The types of content that can be presented and experienced in virtual reality are diverse and very different – we provide an overview.
The project examples we show here have various characteristics, and it is often difficult to pinpoint the differences. First, it helps to point out clear contrasts and sharpen the terminology. This is because VR content often consists of a combination of properties with fluid transitions.
Monoscopic or stereoscopic
Perhaps the clearest distinction is between monoscopic and stereoscopic content: In a monoscopic image, the perspective is presented from a single position. Viewed through VR glasses, this creates the impression of standing in a sphere onto which the image is projected “flat.” In contrast, stereoscopy generates slightly laterally shifted images separately for each eye. In the brain, these two individual images are combined to form a three-dimensional image and the impression of three-dimensionality is created.
Characteristics: Monoscopic – preproduced – non-interactive:
360° Photo from the auditorium of the Komische Oper Berlin
© Claus-Peter Gabriel, 2019
Characteristics: Stereoscopic – preproduced – linear:
“14 Vorhänge”, Einar Schleef, Staatstheater Augsburg, 2021
Staging André Bücker / Produktion Heimspiel
Link to the project: https://staatstheater-augsburg.de/14_vorhaenge
Pre-produced or real-time rendered
Static images and linear films are (usually) produced before the moment of viewing. They are therefore pre-produced and can be viewed by the user. The only possibility to intervene is to switch to the previous or next image or to pause or fast-forward/rewind the video. It does not matter whether the images and videos were recorded by a camera or rendered – i.e. digitally calculated – in a 3D program.
For VR content that will run in real time, a graphics processor calculates images based on spatial geometric data sets. One for each eye and – to enable a smooth experience in VR – at least 60x per second. Because the images are rendered just at the moment they are to be viewed, the underlying data set can change constantly – the scene can be interacted with. At the same time, a high proportion of computing power is required here.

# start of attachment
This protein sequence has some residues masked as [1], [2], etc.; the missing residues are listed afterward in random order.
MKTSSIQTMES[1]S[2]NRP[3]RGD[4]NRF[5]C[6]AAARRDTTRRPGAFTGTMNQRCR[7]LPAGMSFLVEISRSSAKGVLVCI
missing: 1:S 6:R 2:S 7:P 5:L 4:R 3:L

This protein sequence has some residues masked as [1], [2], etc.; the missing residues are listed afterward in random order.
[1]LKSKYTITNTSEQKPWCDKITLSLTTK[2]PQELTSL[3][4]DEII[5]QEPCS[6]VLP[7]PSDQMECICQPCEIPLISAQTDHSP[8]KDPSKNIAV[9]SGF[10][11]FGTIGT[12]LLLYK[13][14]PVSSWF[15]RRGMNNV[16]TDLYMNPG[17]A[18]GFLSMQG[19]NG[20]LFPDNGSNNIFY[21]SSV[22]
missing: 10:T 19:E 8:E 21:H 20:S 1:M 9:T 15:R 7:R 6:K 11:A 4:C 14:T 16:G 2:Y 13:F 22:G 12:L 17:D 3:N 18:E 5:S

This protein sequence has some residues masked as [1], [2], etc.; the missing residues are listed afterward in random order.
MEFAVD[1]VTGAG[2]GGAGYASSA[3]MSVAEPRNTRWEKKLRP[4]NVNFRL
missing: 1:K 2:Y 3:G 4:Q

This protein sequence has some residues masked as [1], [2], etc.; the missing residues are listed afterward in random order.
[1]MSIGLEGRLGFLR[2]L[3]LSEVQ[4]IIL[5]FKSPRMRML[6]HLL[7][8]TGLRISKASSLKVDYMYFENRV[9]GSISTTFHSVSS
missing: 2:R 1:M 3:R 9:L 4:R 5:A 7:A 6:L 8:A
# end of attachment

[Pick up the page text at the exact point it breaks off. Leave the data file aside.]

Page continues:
Characteristics: Stereoscopic, real-time calculated, non-interactive, linear
Opening Night at the Großes Schauspielhaus, digital.DTHG, 2021
Link to the project: https://digital.dthg.de/en/schauspielhaus-vr/
Passive or interactive
In a non-interactive experience, the viewers have no influence whatsoever on the events they experience and the course of the action. The users are passive recipients of a performance, as is often the case with films, radio plays, but also live concerts or theater performances.
With interactive VR content, users can influence the experience. Whether an application can be used interactively is not a yes-no decision, but a gradual one. It makes sense to distinguish between different levels of interactivity according to the degree of interactivity: For example, in one application, minimal interaction can be used to determine the progress of a story, whereas with extensive interaction options, the course of a narrative can be shaped completely freely.
Characteristics: Stereoscopic – real-time calculated – interactive, linear:
Fragmente – ein digitaler Freischütz, Cyberräuber, Theatre in Karlsruhe and Linz, 2019
Link to the project: http://wp11159761.server-he.de/vtheater/de/fragmente-ein-digitaler-freischuetz/
Linear or non-linear experiences
If it is possible to influence the course of the action by means of interaction, this is referred to as a non-linear experience. In contrast, the sequence of events in linear narratives is predetermined and unchangeable.
Characteristics: Stereoscopic – real-time calculated – interactive – non-linear:
Spatial Encounter, digital.DTHG, 2021
Link to the project: https://digital.dthg.de/en/projects/hybrid-real-stages/
Credit Title image: (c) Claus Peter Gabriel, Komische Oper Berlin 2019
Authors: Vincent Kaufmann, Pablo Dornhege, Franziska Ritter